While the book promises that “readers of all ages [will] learn about the characters and history behind [the holidays]” it falls short of that aim. There are few history lessons in Holiday Poems for Children; one poem about Thanksgiving is from the Native American’s viewpoint, but — at best — it’s superficial. Who was St. Patrick? St. Valentine? You won't find those answers here.
It is hoped that those who read Halloween poems to young children would choose some that might be a little scary but are leavened with silliness. Not so with the sinister “Voices,” one of Bryan’s Halloween entries:
“She hears voices and she knows
“they will follow her wherever she goes.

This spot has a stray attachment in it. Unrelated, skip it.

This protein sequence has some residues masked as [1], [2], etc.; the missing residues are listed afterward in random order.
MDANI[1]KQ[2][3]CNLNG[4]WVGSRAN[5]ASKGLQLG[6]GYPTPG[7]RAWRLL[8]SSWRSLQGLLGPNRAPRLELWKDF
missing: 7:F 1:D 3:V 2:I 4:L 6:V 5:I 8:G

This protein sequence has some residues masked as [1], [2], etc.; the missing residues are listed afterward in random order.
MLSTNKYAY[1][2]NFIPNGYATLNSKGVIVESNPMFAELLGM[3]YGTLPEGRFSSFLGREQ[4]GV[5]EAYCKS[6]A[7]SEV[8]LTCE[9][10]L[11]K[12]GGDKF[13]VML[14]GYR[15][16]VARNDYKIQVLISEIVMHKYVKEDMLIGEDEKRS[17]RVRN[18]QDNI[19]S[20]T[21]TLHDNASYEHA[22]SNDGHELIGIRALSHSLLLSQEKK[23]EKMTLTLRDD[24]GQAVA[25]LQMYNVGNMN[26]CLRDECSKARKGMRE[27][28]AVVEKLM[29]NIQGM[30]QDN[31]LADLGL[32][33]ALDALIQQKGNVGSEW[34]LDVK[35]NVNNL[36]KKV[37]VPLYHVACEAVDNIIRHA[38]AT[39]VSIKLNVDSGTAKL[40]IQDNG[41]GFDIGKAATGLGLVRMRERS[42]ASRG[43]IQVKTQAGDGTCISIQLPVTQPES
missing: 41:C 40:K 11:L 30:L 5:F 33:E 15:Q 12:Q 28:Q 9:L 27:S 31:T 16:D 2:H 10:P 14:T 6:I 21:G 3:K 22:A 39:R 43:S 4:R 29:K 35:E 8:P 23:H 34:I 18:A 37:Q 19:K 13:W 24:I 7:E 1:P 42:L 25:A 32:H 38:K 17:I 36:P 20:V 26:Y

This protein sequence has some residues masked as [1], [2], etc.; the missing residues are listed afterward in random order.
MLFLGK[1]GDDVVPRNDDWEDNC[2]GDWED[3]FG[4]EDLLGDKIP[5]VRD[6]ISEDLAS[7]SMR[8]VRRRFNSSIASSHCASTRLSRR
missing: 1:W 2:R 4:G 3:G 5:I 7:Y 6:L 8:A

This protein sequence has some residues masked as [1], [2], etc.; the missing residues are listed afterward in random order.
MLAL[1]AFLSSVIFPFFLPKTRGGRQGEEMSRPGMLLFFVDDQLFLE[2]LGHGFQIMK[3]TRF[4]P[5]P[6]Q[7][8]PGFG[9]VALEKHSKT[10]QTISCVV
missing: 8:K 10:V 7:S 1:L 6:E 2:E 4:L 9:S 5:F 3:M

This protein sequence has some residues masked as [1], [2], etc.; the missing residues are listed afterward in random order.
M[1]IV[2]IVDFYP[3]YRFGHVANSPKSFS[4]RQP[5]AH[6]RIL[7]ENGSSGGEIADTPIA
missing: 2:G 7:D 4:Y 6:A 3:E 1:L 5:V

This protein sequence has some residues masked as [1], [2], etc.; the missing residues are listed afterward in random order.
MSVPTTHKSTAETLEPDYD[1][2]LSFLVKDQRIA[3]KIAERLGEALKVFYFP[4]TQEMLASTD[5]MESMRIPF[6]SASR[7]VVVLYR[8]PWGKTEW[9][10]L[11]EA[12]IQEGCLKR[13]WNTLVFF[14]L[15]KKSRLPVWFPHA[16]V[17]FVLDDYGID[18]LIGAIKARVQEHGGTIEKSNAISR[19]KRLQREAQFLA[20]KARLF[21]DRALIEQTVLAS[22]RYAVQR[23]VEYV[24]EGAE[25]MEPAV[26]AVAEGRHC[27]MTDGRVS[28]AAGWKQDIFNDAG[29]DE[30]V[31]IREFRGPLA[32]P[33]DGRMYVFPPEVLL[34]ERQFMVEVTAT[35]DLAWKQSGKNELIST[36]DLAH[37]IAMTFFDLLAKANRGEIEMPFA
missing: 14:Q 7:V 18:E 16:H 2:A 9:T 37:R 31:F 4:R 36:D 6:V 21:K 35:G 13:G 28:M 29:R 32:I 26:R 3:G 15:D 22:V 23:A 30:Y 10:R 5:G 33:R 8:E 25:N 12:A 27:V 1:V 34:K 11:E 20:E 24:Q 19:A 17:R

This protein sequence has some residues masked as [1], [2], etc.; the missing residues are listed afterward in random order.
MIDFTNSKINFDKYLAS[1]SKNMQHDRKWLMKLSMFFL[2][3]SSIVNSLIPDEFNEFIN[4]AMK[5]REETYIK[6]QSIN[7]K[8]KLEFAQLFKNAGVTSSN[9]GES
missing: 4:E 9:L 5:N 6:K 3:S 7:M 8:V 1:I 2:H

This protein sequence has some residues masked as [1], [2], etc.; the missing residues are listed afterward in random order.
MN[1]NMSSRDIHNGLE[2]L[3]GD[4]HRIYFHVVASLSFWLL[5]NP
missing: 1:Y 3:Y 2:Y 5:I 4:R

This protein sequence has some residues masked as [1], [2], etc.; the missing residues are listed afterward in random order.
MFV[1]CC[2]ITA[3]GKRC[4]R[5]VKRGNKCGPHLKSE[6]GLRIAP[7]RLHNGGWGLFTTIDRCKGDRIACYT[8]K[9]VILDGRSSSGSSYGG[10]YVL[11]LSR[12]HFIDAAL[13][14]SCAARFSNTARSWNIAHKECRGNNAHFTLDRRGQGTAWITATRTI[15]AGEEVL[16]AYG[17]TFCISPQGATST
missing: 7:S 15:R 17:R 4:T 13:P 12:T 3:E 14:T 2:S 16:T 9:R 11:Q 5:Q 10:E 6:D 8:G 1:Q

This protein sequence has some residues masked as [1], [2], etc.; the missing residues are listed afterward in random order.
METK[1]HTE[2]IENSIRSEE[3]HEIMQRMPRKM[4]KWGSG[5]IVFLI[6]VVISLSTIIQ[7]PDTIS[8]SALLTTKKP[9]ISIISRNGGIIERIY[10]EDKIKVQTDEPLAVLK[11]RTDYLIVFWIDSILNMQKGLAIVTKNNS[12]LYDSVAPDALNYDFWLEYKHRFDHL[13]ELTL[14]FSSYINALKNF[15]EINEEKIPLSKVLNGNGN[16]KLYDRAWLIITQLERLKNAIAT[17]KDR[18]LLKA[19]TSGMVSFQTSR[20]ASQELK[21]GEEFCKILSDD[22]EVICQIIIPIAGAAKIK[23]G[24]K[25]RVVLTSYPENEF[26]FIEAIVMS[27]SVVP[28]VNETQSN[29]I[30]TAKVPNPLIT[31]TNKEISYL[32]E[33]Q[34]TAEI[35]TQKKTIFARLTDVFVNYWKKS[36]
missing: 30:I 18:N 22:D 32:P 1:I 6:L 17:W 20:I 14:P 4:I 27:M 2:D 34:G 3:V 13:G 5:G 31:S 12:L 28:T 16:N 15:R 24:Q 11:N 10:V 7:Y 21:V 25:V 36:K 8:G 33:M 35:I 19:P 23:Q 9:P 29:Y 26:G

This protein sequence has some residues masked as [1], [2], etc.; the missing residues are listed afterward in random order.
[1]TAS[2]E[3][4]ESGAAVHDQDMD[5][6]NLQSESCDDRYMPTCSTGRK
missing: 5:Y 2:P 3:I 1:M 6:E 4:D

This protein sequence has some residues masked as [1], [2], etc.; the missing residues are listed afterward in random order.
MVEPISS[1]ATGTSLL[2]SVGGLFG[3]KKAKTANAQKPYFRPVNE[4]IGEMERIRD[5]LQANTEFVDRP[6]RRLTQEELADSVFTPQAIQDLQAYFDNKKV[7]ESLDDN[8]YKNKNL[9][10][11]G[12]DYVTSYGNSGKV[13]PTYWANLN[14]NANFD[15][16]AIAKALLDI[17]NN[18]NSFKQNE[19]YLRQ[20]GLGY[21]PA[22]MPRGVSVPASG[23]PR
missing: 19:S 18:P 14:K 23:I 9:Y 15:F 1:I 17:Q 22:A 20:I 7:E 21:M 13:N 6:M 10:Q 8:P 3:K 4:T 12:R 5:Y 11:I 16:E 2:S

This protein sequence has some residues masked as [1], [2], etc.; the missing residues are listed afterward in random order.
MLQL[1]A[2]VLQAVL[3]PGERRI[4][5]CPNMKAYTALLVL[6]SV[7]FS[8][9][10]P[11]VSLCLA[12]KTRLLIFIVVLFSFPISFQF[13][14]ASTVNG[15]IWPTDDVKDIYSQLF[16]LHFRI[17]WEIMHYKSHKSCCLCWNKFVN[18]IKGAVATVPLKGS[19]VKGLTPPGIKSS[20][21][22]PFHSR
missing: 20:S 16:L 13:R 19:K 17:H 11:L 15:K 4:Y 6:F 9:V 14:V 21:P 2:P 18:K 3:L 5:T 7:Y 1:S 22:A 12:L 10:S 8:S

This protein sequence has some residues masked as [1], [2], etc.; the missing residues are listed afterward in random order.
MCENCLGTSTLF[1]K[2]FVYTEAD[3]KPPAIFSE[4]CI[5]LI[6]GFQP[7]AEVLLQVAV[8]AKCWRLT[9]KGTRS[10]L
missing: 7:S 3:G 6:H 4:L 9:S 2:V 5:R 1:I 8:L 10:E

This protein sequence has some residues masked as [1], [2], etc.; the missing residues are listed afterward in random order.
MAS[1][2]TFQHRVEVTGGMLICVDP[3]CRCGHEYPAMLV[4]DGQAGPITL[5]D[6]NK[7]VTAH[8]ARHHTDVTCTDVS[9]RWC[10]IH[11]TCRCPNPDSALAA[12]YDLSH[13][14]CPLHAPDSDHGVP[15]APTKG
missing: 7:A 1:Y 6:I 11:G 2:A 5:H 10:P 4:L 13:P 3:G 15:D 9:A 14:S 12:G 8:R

“The words spoken are very mean,
“but no people can be seen.
“She will sit alone and hide
“because no one is on her side…”
It concludes with the revelation that “she” was having a nightmare which, somehow, doesn’t alleviate the creepiness factor. Paranoia, anyone?
Holiday Poems for Children is, on the whole, an unappealing book. Its pencil and crayon illustrations that look very much like children’s drawings brighten its pages but the words within do not entertain.
Bottom Line: Would I buy Holiday Poems for Children? No.